Maserati Thinks It Can Do EV Noises Better

Maseratis have always sounded “like Maseratis.” In the EV era, the automaker doesn’t want that reputation to go away.

byHazel Southwell|
Electric Vehicles photo


In case you have been living under a rock or in a different century, electric vehicles—using motors rather than combustion engines—sound pretty radically different from their gasoline-powered counterparts. Not everyone's happy about it, to say the least, and the challenge of creating an immersive driving experience with a radically different-sounding propulsion system is one automakers continue to wrestle with. 

Maserati is a brand acutely aware of how key sound is to the experience of their vehicles. No one thinks of the quiet, efficient hum of a Maserati. You think about a car you can hear at least a mile and a half off from the outside and, from the inside, should feel alive with the noise. After Ferrari exited the Fiat-Chrysler group (and before the whole thing became part of Stellantis) Maserati had to develop, with great effort, its own engine technology for the MC20. Now it's debuting its fully electric powertrain in next year's Granturismo and Cabria models—so how are they gonna sound like Maseratis?


Well, the good news—if you're in the market for an electric supercar but don't want to miss out on the full Mazza experience—is that the automaker apparently has "a solution" to the noise concern. 

The Drive's own Kyle Cheromcha interviewed Maserati's CEO of Americas, William Peffer, about where the brand's going as it restyles itself, promising luxury in the future as part of Stellantis' all-electric offensive across its 14 brands. Despite Maserati's long-held association with screaming Ferrari engines, that partnership's come to a close and there's a new world ahead, with Maserati saying that by 2024, every single model it makes will be available as a full EV version.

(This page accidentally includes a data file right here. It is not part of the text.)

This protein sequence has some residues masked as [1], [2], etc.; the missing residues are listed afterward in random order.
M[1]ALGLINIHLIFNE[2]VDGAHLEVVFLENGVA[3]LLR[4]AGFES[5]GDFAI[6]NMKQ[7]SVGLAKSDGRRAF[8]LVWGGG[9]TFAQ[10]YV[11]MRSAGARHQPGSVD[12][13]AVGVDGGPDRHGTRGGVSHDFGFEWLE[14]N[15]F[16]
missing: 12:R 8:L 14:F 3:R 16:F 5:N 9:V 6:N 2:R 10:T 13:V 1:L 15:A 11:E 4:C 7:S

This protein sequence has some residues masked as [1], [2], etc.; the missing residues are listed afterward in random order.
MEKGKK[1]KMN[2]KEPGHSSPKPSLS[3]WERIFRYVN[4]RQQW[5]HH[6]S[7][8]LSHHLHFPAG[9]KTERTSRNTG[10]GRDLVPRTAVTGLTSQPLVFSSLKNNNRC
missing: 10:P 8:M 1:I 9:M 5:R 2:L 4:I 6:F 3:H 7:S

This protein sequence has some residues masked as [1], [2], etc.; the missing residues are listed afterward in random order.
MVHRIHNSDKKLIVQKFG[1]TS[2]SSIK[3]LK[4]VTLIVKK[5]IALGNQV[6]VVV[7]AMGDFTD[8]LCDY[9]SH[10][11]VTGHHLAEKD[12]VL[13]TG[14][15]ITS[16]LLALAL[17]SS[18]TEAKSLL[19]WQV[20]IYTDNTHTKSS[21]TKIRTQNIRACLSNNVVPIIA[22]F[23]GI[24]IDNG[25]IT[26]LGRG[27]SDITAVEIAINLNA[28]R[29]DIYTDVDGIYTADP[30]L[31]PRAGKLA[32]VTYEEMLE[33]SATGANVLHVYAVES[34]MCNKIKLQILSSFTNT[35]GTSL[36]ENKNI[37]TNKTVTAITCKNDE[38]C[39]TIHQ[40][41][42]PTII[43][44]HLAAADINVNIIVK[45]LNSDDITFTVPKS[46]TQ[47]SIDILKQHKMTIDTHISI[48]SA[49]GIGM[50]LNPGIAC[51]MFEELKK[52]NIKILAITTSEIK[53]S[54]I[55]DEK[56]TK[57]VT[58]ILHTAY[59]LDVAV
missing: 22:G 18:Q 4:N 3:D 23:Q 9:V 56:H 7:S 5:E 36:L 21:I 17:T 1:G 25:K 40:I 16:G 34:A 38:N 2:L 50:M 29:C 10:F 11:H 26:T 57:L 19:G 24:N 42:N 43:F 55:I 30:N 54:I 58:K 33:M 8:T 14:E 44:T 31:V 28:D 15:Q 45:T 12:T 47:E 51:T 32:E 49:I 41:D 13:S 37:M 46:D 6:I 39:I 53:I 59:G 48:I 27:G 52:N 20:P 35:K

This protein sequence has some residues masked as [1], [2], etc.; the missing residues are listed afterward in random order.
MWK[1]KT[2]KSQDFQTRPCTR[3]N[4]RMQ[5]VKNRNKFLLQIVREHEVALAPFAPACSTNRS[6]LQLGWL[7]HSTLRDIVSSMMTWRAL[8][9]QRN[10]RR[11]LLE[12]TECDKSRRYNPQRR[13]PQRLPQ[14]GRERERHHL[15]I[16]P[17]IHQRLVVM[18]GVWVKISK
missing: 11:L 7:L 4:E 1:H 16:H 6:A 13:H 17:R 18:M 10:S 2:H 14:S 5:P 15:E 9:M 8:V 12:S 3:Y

So it's important to get the experience of building an EV that is nonetheless a Maserati and sounds like one, too, down early on. Peffer told us that when it comes to the sound of the vehicles, "Stay tuned on that. We have a solution."

You might be cynical, given the fanfare other brands have given developing sounds for their EVs that haven't necessarily paid off. Porsche put a lot of work into developing an intuitive, natural sound for the Taycan; it tried to eliminate the nastier noises a motor makes and amplify the ones that tell you what it's doing. But no one really rhapsodizes about the sound of the Taycan over its power and range

Peffer acknowledged that it was something no one had managed to quite pull off yet. "We’ve watched other manufacturers come out with EVs and that’s the one area that, for us, a brand where [the sound] is so important, you have to be able to hold onto that DNA."

Maserati did tease its motor sound early this year. Honestly, it sounded pretty much like any reasonably high-powered MGU under strain—and extremely reminiscent of Formula E onboards—but things may well have changed since then. 

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Despite being pressed about exactly what that solution is, Peffer wouldn't be drawn on it, saying "You can draw conclusions from there." So it's not clear if the noise will be a special electrical sound. But it's interesting to know that Maserati thinks it is a problem it has addressed successfully where other brands haven't.

Guess we'll just have to wait and see what Maserati brings to the party.

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